Internet Explorer 8 has shipped in its final version and is ready to take on its rivals. This latest version of Microsoft's browser leapfrogs its closest competition, Firefox 3, for basic browsing and productivity features -- it has better tab handling, a niftier search bar, a more useful address bar, and new tools that deliver information directly from other Web pages and services. IE8 has also been tweaked for security and includes a so-called "porn mode," new anti-malware protection, and better ways to protect your privacy.
This final version differs little from last January's RC1 release, aside from some speed improvements and bug fixes. What follows is a comprehensive review of all the ways that IE8 differs from IE7. If you've abandoned Microsoft's browser for a rival, you may -- or may not -- want to return.
Improved tabs and address bar
For basic browsing, the biggest improvement in IE is its tab handling, which is exemplary. It's the kind of feature you may not notice much at first, but it's one that goes a long way toward making your browsing life far easier.
If you commonly use multiple tabs, you'll particularly welcome the way IE handles them. When you open a new tab from an existing page, the new one opens directly to the right of the originating one, and both tabs are given the same colour. That way, all related tabs are automatically grouped and colour-coded. If you open a new tab from a page that is already part of a group, it will open at the far right of the group, rather than just to the right of the originating tab. It will also be colour-coded.
This subtle change in tab behaviour may have a major effect on your productivity. For example, if you write a blog and need to preview it before posting, the preview page typically opens in a new tab. Previously, and with other browsers, the tab opened all the way on the right -- often several tabs away from the originating tab -- and switching between the two was often confusing. With colour-coding and grouping, it's far easier to switch between related tabs.
It's easy to move a tab between groups -- just drag it, and it becomes part of the new group, taking on its color. Right-click on any tab to control its entire group -- that includes closing the group, closing all tabs except for those in the group, and ungrouping the chosen tab from the group. You can also perform actions on any individual tab from the right-click menu. It would have been nice to be able to reopen an entire tab group, but that feature isn't here.
Also welcome is the new (for IE) ability to reopen tabs. To reopen the last tab you've closed, you press Ctrl-Shift-T. To see a list of recently opened tabs and choose which to open, you right-click any tab, select Recently Closed Tabs, and pick the one you want to open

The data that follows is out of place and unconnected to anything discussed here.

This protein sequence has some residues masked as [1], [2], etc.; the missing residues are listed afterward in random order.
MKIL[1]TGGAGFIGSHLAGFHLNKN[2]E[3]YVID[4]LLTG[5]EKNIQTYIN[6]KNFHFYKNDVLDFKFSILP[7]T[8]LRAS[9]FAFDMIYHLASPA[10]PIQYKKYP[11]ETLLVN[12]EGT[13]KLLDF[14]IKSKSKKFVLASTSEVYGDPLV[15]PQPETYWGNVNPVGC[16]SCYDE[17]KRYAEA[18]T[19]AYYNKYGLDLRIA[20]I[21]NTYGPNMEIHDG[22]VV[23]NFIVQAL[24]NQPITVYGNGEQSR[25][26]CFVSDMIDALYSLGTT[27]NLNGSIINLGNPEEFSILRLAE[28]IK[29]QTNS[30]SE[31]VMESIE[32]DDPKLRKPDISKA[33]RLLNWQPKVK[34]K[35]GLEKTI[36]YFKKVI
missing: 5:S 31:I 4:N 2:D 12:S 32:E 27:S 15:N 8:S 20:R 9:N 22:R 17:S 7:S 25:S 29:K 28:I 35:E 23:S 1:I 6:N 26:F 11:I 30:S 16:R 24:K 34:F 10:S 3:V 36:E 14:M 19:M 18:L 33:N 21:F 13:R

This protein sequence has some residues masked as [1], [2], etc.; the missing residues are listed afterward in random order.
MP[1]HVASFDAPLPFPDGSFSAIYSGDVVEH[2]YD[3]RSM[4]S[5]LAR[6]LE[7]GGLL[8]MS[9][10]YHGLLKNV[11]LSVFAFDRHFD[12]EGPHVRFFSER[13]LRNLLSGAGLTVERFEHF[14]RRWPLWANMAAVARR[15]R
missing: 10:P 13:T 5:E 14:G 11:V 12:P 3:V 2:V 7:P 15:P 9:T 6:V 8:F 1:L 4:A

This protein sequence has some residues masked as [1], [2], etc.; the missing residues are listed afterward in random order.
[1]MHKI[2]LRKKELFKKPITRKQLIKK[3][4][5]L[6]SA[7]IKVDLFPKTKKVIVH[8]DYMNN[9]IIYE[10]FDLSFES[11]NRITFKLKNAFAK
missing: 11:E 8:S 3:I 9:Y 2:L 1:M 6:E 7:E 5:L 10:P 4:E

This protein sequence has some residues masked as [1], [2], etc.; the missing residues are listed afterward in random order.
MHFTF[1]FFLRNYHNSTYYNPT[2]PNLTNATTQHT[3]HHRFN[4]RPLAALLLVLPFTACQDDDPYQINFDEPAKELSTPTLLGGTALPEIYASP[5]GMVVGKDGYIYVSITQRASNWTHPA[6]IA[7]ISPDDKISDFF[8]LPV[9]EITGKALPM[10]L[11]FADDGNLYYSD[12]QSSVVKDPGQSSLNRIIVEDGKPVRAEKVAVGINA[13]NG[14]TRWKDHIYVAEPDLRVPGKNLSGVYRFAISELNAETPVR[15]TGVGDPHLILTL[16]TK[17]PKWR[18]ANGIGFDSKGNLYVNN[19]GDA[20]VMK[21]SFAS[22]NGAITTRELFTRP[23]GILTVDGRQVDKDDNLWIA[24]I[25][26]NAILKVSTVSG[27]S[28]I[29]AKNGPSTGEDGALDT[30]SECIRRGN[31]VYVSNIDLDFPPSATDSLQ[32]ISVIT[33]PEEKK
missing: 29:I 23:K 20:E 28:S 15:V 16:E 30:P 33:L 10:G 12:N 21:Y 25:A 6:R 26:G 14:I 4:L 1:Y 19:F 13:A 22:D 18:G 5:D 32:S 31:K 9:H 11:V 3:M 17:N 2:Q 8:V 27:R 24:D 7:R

New tabs open showing multiple links (allowing you to open pages you've recently closed), an InPrivate Browsing session (more commonly called "porn mode") and an "Accelerator" that lets you grab content from a Web page (more on this later). You can also perform certain tasks, such as sending e-mail with a Web-based service, or do a search.
Each tab is isolated from the others, so if one tab crashes, the entire browser doesn't go down. You can then restore the crashed tab, and when you do, it reloads with the information that had been in it when it crashed, such as a partially written e-mail. And if you were watching a video, the video will start playing at the point the tab crashed, not at the beginning of the video.
The address bar is also getting a big makeover. It's no longer just a location for typing in a Web address. As with Firefox and Chrome, the address bar now operates as an all-in-one search tool that searches the Web as well as previously visited Web sites, Favorites and RSS feeds.
Type in a term, and Internet Explorer does a search, using your default search engine. Start to type a URL, and you'll get a list of results from your History and Favorites, organized by category. So, for example, type "gra" and you'll see a list of all of the sites in your History and Favorites that contain those letters -- not just at the beginning of the URL, but also in page titles, or anywhere in the URL. To visit the site, highlight it in the list and press Enter.
You can also have the address bar display matching sites from RSS feeds as well. Choose Tools-->Internet Options-->Content, then click the Settings button next to AutoComplete. Check the box next to Feeds, and click OK and then OK again. Now when you use the Address Bar, information from RSS feeds will be displayed as well.